There was a 90 minutes mayhem, only interrupted by desperate destroyers attacks and smoke cover. Kurita’s forward forces closed to 10,000 yd (9,100 m) bot on her port and starboard quarters straddling her when she was visible through smoke screens. Kurita’s efforts were marred by these smoke screens, destroyer and attacks combined, having suddenly to change course or dodge ordnance. Soon aicraft arrived from Taffy 2 too in the south, ans those of Taffy 1 were also ordered to arrive asap.

Eventually the IJN cruisers and destroyers broke off, turning tail at 09:20. At 10:50, as St.Lô seemed saved, the Shikishima “Special Attack” (Kamikaze) Unit entered the fray. For 40 minutes they targeted the six carries despite fierce AA opposition and except USS Fanshaw Bay, they were all hit. St Lo was hit by a single A6M2 Zero (presumably Lt. Yukio Seki) which crashed on her flight deck at 10:51, after been deviated from over USS White Plains by AA damage. The fighter was carrying a bomb which in effect penetrated the thin flight deck, exploding on the hangar port side, meeting countless aircraft being refueled and rearmed.

The world’s famous photo showing “St Lô explosion”. This was not the resulting explosion but the initial strike of the Kamikaze. She was rocked afterwards by a serie of equally violent deflagrations caused by the cookoff of so many ordnance in the hangar, fuelled by high-octane aviation gasoline. The first major explosion following created a fireball rising 300 feet above the flight deck with the largest object seen above that fireball being aft aircraft elevator, sent to 1,000 feet above. The photo (which was soon on life magazine cover) was taken by a combat cameraman aboard USS Kalinin Bay (CVE-68). It is now open source, part of the USN collection and library of congress collection. It has been featured in countless books and documentaries, as the most iconic picture of the Battle of Leyte.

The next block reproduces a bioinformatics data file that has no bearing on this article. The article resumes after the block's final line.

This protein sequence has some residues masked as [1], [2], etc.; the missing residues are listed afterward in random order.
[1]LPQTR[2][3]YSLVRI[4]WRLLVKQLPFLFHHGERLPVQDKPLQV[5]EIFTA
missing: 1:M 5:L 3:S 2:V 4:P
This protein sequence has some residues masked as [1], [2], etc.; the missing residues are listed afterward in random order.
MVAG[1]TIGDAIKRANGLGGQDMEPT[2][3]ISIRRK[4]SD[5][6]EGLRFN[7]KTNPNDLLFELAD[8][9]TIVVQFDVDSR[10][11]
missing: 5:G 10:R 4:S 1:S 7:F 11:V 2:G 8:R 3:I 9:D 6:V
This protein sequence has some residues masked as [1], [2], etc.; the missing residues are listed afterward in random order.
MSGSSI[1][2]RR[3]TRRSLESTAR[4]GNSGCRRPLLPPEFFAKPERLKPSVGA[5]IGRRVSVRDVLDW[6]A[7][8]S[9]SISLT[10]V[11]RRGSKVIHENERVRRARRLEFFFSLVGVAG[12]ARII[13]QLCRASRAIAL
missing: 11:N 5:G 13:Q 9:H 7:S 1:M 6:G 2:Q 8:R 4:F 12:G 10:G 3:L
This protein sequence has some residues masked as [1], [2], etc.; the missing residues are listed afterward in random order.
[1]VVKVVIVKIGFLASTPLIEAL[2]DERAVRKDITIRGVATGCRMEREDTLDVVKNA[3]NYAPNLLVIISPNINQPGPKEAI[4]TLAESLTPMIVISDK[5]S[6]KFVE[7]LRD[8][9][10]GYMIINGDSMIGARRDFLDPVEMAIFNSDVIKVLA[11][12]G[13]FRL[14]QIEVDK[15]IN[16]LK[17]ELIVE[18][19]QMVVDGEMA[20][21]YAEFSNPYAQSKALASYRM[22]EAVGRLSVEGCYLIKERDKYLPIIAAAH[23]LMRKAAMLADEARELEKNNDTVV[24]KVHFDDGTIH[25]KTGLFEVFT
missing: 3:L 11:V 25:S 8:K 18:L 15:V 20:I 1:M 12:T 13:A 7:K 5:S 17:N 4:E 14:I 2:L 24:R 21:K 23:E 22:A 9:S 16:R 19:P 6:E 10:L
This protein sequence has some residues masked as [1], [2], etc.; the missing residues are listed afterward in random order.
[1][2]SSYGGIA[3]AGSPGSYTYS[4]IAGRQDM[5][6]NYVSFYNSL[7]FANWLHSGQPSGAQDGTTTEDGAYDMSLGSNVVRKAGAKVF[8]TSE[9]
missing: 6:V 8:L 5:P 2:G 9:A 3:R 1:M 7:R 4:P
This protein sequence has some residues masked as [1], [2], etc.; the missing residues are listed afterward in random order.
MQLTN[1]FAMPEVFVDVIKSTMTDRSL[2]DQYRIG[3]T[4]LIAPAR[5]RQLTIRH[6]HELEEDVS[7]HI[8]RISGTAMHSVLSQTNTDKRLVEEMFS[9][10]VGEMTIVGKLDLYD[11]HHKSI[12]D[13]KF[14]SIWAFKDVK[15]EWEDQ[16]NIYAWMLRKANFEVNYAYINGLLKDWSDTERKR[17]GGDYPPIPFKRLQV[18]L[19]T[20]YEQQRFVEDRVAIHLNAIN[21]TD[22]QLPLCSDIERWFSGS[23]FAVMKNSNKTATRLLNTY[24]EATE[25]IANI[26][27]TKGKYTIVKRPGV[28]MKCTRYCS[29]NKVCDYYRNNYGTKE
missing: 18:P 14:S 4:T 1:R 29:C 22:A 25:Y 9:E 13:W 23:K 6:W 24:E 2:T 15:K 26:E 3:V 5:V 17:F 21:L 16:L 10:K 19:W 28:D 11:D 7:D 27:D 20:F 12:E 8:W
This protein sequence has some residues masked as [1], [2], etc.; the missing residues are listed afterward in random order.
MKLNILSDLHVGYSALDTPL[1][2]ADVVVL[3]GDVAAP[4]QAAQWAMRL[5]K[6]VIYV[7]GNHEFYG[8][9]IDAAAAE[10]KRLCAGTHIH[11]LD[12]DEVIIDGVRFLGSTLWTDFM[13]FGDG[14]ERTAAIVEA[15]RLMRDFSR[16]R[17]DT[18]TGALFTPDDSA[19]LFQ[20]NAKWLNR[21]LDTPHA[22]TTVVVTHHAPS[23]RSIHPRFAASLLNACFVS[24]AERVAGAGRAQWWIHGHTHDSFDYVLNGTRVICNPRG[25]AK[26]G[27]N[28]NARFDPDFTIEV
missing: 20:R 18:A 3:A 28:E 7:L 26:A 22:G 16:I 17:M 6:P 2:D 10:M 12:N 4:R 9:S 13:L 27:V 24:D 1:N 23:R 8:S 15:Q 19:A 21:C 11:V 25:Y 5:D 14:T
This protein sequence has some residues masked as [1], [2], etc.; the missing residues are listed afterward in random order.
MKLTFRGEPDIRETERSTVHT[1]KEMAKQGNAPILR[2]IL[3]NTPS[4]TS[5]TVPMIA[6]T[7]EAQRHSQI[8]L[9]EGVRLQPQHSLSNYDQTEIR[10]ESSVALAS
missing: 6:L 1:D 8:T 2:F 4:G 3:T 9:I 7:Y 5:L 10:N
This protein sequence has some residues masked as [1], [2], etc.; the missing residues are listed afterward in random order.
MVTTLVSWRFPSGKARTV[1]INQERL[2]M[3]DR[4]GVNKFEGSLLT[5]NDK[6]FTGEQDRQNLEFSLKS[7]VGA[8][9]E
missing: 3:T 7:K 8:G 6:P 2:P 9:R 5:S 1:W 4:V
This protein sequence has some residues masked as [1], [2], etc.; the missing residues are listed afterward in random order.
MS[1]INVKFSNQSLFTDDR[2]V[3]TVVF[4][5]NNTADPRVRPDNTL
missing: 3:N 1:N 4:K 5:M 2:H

Unsurpringly gasoline fire started, ingniting all fuel lines and live ammunition stockpiles causing secondary explosions, until reaching the torpedo and bomb magazine wich caused a massive deflagration, with a mushroom hundreds of feets high (as caught by a world-famous photo) which sealed the fate of USS St. Lo: She sank 30 minutes later, carrying with her 113. Of the rather numerous survivors fortunately, sadly 30 more would later die of their burning wounds. USS Heermann, John C. Butler, Raymond and Dennis picked up 434 survivors that day. More were rescued later. USS St. Lô was the only carrier to be lost after a Kamikaze attack that day. Today, the wreckage of St. Lo is a popular dive site off the coast of the Philippines, where she sank.

US Navy ww2 USS Tripoli (CVE-64)

USS Tripoli (CVE-64) was a Casablanca-class escort carrier of the United States Navy, named after the Battle of Tripoli during the First Barbary War.
Tripoli was commissioned in April 1944 and served in the Pacific theater of operations during World War II. She participated in the Battle of Leyte Gulf, providing air support for the landings in the Philippines, and later in the Battle of Okinawa.
After the end of the war, Tripoli was used to transport US servicemen back home. She was decommissioned in March 1946 and placed in reserve.

In 1950, Tripoli was recommissioned and served in the Korean War, providing air support for ground troops and conducting anti-submarine patrols. In 1958, the ship was converted into an amphibious assault ship, redesignated as LPH-10.